Blog Panamá

The Panama Canal: 100 years of history
This year marks the 100th anniversary of the opening of the Panama Canal, the most meaningful moment in the history of this Central American country and the world, for his role in trade and global history. 
The anniversary celebration is scheduled for next August, on the same date that a century ago, the SS Ancon ship crossed the waterway for the first time.

The amazing country linking the Pacific Ocean and Caribbean Sea, combines tradition and modernity and offers varied activities that make it an ideal destination all year: from cultural tours that explore the ancient culture of their people, to the practice of hiking through the mountains or simply relax in the pristine beaches.

This year, Panama also offers an additional attraction: the celebration of the Centenary of the Canal.

Panamanians want to share the centenary of the waterway and celebrate the anniversary of this engineering marvel with activities planned for the months of July and August. The anniversary celebration culminates on August 14th with the Centennial Gala, a vibrant show of theater and music broadcast live on television to represent the epic construction of the Canal, the generational struggle to recover it and the extension thereof. Contributors of the Canal as part of the cast will attend the staging.

In the same month, will be held at the National Theatre the movie premiere “Canal Stories”, which includes five short films of 20 minutes of duration each. The stories show different fictional stories located in five significant moments in the history of Panama and the Canal.

Furthermore, during all July, the exhibition “Canal Centennial Experience” can be visited. The sample uses interactive audiovisual resources (maps, 3D, touch screens, pictures, etc.), interactive games, collectibles and educational and group activities.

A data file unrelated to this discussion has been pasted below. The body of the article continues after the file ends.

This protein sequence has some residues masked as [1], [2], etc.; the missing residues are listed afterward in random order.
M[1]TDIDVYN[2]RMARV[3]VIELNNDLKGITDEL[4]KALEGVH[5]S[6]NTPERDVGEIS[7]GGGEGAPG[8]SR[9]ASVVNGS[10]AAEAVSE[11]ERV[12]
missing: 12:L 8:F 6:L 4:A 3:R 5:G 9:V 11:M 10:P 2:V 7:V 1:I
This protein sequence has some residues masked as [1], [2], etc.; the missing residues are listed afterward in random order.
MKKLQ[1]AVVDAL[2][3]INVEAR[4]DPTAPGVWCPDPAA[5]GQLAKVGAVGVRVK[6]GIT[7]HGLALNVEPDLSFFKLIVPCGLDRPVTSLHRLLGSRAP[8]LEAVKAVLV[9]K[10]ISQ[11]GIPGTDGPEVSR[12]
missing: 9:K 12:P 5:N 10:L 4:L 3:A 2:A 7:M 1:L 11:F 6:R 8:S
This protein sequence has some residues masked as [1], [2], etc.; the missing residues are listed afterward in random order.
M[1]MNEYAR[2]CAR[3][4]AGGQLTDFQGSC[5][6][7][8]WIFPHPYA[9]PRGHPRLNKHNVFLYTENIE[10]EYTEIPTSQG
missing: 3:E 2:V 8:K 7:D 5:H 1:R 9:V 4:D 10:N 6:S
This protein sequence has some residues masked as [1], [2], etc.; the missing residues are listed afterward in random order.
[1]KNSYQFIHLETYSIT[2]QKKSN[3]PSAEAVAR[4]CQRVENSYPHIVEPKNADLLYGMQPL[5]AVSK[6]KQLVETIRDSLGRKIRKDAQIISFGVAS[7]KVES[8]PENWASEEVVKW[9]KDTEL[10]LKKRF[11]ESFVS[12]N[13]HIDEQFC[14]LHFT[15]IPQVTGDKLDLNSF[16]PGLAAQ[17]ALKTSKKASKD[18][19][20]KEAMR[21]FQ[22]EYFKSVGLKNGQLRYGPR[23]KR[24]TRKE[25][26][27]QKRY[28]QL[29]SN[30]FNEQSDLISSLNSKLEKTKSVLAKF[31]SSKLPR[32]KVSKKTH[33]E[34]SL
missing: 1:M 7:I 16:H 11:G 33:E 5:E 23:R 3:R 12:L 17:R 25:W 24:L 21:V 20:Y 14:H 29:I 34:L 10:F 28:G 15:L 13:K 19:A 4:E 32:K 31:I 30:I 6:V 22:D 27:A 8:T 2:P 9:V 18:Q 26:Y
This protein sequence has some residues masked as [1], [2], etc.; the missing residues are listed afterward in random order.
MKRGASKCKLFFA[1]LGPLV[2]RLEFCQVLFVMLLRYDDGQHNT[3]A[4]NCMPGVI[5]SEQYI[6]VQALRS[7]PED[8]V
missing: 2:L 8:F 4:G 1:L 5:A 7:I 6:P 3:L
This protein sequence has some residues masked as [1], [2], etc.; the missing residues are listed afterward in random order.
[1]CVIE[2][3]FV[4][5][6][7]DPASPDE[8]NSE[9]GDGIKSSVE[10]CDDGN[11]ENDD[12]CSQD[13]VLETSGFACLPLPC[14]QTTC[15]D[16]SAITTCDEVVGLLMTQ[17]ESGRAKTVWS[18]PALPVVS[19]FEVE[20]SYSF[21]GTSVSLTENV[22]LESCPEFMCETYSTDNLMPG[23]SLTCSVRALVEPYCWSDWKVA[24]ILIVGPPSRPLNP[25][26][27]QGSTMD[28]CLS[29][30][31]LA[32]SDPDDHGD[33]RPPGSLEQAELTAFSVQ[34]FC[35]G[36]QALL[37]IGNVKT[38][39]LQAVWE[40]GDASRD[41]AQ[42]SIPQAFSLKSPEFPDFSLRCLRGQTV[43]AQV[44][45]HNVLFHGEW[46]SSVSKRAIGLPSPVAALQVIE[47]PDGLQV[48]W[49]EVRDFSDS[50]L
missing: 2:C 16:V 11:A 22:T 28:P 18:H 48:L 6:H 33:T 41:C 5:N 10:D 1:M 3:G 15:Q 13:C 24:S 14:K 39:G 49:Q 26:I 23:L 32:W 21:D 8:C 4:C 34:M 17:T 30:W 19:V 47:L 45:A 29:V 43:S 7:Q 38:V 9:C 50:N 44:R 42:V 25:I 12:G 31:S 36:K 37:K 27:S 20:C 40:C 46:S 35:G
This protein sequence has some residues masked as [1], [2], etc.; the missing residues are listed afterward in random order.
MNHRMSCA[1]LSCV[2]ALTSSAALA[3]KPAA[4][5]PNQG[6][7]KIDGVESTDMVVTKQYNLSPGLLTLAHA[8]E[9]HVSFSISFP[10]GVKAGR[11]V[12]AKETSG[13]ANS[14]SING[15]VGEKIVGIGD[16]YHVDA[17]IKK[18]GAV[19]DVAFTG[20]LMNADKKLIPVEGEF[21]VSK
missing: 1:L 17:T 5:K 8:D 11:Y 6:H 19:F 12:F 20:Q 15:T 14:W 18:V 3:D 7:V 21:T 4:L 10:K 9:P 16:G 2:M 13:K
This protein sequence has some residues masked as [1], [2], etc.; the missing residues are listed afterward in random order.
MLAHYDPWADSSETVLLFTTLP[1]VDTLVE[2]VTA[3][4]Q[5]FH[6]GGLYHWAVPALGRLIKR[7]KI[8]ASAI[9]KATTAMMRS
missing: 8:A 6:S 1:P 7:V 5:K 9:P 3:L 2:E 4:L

Meanwhile, some cultural and sport events have taken place in recent months, like the canoe racing Ocean to Ocean, a three days cruise through the Panama Canal from the Atlantic to the Pacific; and the publication of three commemorative books: the Panama Canal, a deluxe edition of the writer Luis Blas Ariti; Transfer of the Panama Canal by Jorge Eduardo Ritter, and 100 years, 100 landmarks, by Manuel Nieto Orestes, with photographs and short texts that frame the main events in the history of the Canal in its hundred years.

The construction of the canal began in 1904. During the ten years of works, more than 56,000 people from over 30 countries came to Panama to participate in the project.

Most of the excavations for the construction of the waterway were performed in Corte Culebra in the Central Cordillera of Panama. An estimated 1,600 people participated in this project from 1907 to late 1913. Excavated soil during this step is equivalent to what is required for building the pyramids of Egypt.

Since its opening, the Panama Canal has registered the transit of more than one million ships of all over the world. With a length of about 80 kilometers, currently serves 144 maritime routes linking 160 countries, and reach more than 1,700 ports around the world.

Currently, the Panamá Canal is being expanded to the double of its capacity to strengthen the country’s position as a maritime and logistics center.

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